Dinosaurs Rule: Unearth a Prehistoric World in Pictures

Dinosaurs Rule: Unearth a Prehistoric World in Pictures

Fossils and modern technology have helped us piece together what dinosaurs may have looked like, but if you learned everything about the prehistoric creatures from Hollywood, you might not know as much as you think.

Here are some interesting facts brought to life via illustrations in the Bridgeman archive.

Evolution

Cheirotherium / Natural History Museum, London, UK
Cheirotherium / Natural History Museum, London, UK

Dinosaurs weren’t always the most fearsome reptiles on earth. The first dinosaurs evolved in the middle-late Triassic period 230 million years ago, yet prehistoric crocodiles were actually the most dominant for around 20 million years after that. It was only at the start of the Jurassic period, 200 million years ago, that the dinosaurs began their reign.

Most of the dinosaurs in the first Jurassic Park film and book are not even from the Jurassic period of history. Crichton explained this by asking whether ‘Cretaceous Park’ would have sounded as cool. Perhaps not.

Defining ‘Dinosaur’

Jurassic seascape / Natural History Museum, London, UK
Jurassic seascape / Natural History Museum, London, UK

The word ‘dinosaur’ in fact only applies to land-dwelling reptiles that have a particular hip and leg structure, or other relevant anatomical characteristics. Even though there were many other equally impressive creatures like the swimming plesiosaurs or the flying pterosaurs, they were not technically dinosaurs. Some were not even closely related, besides the fact that they are also reptiles.

All Shapes and Sizes

Polacanthus, Neave Parker (1910-61) / Natural History Museum, London, UK
Polacanthus, Neave Parker (1910-61) / Natural History Museum, London, UK

Scientists have identified thousands of individual dinosaur species, which can generally be assigned to 15 major family groups. These range from the ceratopsians (horned, frilled), to the ankylosaurs (armoured), to the ornithomimids (‘bird-mimic’ dinosaurs).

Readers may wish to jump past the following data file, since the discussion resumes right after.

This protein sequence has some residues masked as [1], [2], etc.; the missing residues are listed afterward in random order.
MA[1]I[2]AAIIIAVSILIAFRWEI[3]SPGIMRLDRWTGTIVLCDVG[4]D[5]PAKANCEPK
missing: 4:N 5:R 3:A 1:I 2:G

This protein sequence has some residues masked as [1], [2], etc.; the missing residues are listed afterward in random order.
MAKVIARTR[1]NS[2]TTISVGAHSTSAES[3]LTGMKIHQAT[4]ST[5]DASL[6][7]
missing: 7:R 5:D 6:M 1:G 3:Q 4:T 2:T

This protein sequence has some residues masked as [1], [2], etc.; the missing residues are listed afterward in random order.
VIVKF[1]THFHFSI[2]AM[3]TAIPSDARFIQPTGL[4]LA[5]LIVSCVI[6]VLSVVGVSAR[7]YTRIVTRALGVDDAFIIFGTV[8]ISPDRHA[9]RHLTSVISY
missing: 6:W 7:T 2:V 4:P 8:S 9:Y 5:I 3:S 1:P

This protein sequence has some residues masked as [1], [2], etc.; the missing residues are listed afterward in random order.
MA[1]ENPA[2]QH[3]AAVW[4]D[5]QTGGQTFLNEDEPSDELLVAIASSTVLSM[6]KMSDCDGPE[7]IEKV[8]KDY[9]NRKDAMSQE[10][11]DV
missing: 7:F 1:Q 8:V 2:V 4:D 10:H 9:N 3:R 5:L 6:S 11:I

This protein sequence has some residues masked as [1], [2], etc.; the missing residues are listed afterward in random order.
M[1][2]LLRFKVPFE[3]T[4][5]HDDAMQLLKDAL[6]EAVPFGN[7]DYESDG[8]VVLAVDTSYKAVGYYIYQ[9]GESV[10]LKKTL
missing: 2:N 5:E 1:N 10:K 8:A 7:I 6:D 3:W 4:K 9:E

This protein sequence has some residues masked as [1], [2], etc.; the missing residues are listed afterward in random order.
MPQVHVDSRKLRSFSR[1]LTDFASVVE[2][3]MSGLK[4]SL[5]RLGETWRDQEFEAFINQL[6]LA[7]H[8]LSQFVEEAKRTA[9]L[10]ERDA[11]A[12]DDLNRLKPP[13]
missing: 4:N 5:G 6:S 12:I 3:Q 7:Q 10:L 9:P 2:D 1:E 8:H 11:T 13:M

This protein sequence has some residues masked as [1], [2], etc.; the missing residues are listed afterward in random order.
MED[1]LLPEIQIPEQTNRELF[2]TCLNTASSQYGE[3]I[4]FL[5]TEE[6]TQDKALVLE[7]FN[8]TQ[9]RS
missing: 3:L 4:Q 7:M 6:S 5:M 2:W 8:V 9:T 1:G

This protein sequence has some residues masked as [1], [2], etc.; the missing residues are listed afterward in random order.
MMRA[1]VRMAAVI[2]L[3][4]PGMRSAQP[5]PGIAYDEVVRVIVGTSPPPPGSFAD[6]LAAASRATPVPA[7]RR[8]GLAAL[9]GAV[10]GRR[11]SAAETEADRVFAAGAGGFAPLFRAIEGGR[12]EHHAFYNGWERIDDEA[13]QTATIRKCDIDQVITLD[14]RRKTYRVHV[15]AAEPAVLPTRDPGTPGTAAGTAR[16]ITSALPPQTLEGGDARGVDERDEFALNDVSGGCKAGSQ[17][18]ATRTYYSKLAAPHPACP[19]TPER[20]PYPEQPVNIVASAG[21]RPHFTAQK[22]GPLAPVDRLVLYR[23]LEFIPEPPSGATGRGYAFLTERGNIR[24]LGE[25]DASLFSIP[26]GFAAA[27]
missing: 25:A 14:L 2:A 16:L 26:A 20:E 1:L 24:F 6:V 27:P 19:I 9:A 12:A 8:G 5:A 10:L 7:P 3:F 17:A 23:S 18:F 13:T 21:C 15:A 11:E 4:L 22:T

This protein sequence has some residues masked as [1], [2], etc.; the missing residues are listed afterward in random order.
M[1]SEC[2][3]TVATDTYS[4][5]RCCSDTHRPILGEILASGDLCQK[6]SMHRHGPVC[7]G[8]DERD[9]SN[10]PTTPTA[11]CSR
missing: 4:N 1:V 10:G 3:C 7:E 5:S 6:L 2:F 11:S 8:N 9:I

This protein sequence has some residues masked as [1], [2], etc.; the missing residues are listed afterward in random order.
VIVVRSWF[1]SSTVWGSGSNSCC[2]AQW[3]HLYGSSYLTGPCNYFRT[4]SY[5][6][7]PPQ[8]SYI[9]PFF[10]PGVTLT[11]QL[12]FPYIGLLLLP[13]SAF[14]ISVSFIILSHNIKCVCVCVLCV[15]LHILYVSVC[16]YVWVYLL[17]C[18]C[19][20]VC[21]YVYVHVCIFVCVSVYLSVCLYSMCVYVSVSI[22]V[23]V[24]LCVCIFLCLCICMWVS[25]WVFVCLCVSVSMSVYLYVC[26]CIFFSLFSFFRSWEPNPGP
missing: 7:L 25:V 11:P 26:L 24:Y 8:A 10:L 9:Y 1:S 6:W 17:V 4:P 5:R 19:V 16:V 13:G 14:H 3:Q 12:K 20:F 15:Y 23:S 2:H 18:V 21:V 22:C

Paleontologists do not divide dinosaurs into carnivores and herbivores, but rather distinguish between the saurischian (‘lizard-hipped’) and the ornithischian (‘bird-hipped’) breeds.

Do you remember the venom-spitting dilophosaurus in the Jurassic film? That ability was completely made up by Michael Crichton for dramatic effect, and it did not have a frilled neck either.

 

Who Ruled the Roost?

Millions of Years Ago: Monsters Too Large to Survive, English School, (20th C) / Private Collection / © Look and Learn
Millions of Years Ago: Monsters Too Large to Survive, English School, (20th C) / Private Collection / © Look and Learn

Giant predators like the fierce Tyrannosaurus Rex and the Giganotosaurus are always the big names in media, but it’s a fact of nature that meat-eaters of any ecosystem are tiny in number in relation to their plant-eating prey. The herbivores probably roamed the continent in vast herds, hunted by individual or sparser groups of carnivores.

 

Beware of Birds…

Feathered dinosaurs prepare to lift off in flight (colour litho), Sibbick, John (20th century) / National Geographic Creative / National Geographic Creative
Feathered dinosaurs prepare to lift off in flight (colour litho), Sibbick, John (20th century) / National Geographic Creative / National Geographic Creative

Ever notice how birds have suspiciously reptilian feet? Although there is still a debate amongst paleontologists, the bulk of evidence indicates that modern birds evolved from small, feathered, theropod dinosaurs during the late Jurassic and Cretaceous periods. This is not the case for the four-winged microraptor however, as it left no living descendants.